America cast its lot with the idea that 18-wheel, big-rig trucks were the ideal delivery platform decades ago. Begun in the aftermath of World War I, the military experience of wide truck use returned across the Atlantic and quickly began to supplant the dominant rail-centric model that had prevailed since the Civil War. It was the aftermath of another war, World War II, which witnessed the growth of an interstate highway system that knit the nation together and cemented the growing preeminence of the trucking industry by the 1950s and 1960s. With growing use of the roads by these monstrous vehicles, government agencies acted to regulate the industry in the face of rising accidents, vehicular deaths on America’s highways and byways.
Driver fatigue was identified as a leading cause of this rise in accidents, and owing to the shear size of the vehicles involved, these accidents frequently ended in fatalities.
First, disruption in sleep patterns can result in what doctor’s refer to as the “Circadian rhythm effects,” while “cumulative fatigue effects,” or sleep deprivation can prove deadly when traveling 70-miles an hour behind the centrifugal force of 80,000 pounds. Indeed, the problem became so acute, that the United States Congress forced to act with issuance of an “Hours of Service” regulation designed to limit the amount of time a driver could legally remain behind the wheel safely.
What’s Going on With Rural Roads and Truck Accidents?
Commercial trucks operating in an urban setting, as opposed to rural routes, are involved in just as many accidents than their country counterparts, but there remain an outsized number of fatalities on country roads than city streets, according to the Federal Motor Carrier Safety Administration (FMCSA). So, what’s happening on the rural roads of America and truck accidents?
To begin with, the three main causes of accidents involving truck drivers, whether on rural or urban streets, are speeds that are too fast for driving conditions, brake failure, and unfamiliarity of the road. Additionally, according to the U.S. Bureau of Labor Statistics, driver training can’t keep up with the pace of demand for available driving slots, which means that less experienced drivers are often behind the wheel when accidents happen out on the road.
Three additional factors seem to weigh against truck drivers on rural roads.
In addition to the aforementioned excessive speed issue, many rural roads only feature two lanes, so the chance of an accident is heightened by the lack of space on the road. Also, maintenance on these routes is less likely to be as often or extensive as the interstate highway system resulting in a roadbed that cannot support that kind of weight or speed. Roads known for many hills and sharp turns tends to cause vehicles to inch towards the other lane while travelling and this can result in fatal truck accidents.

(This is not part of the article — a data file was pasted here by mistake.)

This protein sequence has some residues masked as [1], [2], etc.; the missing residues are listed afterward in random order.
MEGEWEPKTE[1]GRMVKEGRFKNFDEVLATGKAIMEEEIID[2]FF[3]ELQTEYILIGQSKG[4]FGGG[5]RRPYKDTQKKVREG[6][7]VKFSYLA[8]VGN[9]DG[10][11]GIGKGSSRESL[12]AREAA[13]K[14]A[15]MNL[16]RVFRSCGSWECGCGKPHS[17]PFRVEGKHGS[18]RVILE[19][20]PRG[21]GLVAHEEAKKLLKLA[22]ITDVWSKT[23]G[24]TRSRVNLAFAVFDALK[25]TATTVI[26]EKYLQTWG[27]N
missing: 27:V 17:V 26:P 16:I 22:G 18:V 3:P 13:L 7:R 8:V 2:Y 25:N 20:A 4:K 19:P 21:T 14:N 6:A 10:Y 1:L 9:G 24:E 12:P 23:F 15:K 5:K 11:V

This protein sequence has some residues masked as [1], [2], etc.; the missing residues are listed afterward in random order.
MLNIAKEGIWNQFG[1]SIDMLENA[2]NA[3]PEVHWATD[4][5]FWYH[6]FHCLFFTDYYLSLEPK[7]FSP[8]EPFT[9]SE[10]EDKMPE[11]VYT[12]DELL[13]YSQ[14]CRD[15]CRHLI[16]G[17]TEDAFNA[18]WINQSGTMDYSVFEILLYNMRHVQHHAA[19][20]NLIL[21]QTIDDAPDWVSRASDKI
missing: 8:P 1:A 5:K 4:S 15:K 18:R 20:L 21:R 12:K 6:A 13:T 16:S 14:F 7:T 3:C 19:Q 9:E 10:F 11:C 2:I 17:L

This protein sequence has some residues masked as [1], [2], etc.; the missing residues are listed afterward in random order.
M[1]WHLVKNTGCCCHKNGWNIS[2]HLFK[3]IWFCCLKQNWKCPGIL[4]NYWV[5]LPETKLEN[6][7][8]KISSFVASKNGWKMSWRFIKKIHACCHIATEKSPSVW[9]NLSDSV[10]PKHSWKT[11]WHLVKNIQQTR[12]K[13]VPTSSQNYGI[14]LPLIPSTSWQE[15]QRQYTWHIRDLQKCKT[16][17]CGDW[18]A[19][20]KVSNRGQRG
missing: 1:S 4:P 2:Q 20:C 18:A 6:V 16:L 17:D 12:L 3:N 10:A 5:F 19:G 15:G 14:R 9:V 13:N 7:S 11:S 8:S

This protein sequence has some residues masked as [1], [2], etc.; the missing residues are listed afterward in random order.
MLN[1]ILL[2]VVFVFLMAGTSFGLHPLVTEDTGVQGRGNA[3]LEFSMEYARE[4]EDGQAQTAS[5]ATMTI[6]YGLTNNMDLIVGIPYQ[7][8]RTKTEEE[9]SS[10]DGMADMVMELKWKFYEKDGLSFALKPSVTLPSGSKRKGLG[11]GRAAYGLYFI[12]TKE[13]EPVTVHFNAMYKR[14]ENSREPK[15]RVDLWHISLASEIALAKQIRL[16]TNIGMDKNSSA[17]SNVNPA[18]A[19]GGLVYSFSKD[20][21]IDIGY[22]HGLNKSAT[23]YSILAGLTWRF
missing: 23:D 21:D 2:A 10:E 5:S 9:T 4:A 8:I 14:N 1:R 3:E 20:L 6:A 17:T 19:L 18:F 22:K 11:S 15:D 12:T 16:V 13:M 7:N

Anyone who has ever driven down a country lane can attest to how dark the road is at night. With a lack of adequate street lighting, drivers can have difficulty identifying and reacting to roadside challenges in a timely manner. For drivers trying to navigate around big riggers, the blinding lights of the oncoming truck can prove disorientating and dangerous.
The final reason that rural roads are more dangerous for truck accident victims is the feeling of safety that often permeates the country driver. Low traffic density has the effect of pushing drivers to push down harder on the gas pedal, while seatbelt use is less than used in the urban driving environment.
When Should You Call an Attorney?
When it comes to seeking legal representation in the event of an accident, there are several guidelines you can follow to ascertain if you need a lawyer to secure your rights. Always remember that insurance companies are experts in the denial or minimizing of claim payouts, and you will be at a decided disadvantage if you attempt to force a claim judgment on your own. If you’ve been injured in an accident as the result of another driver’s negligence, there is no assurance that you will be adequately compensated for your loss and medical bills.
As such, you should reach out to a qualified legal representative if you have been seriously hurt in an accident, and particularly if your injuries have the potential of having long-term consequences. If you don’t believe your settlement amount will fully compensate you for your injuries, or pay for all your current and future medical expenses, then you should discuss your case with an attorney.
Finally, if you are receiving the short shrift from your insurance company and you feel as if you are being pressured to take a settlement, be sure to contact a lawyer for rural truck accident cases to make sure that the offer is adequate to meet all of your medical and financial needs. Generally speaking, fast payments typically preclude fair settlements, so it is critical to get your own attorney’s input to ensure that you are getting everything you are entitled to as the result of a truck related injury or accident.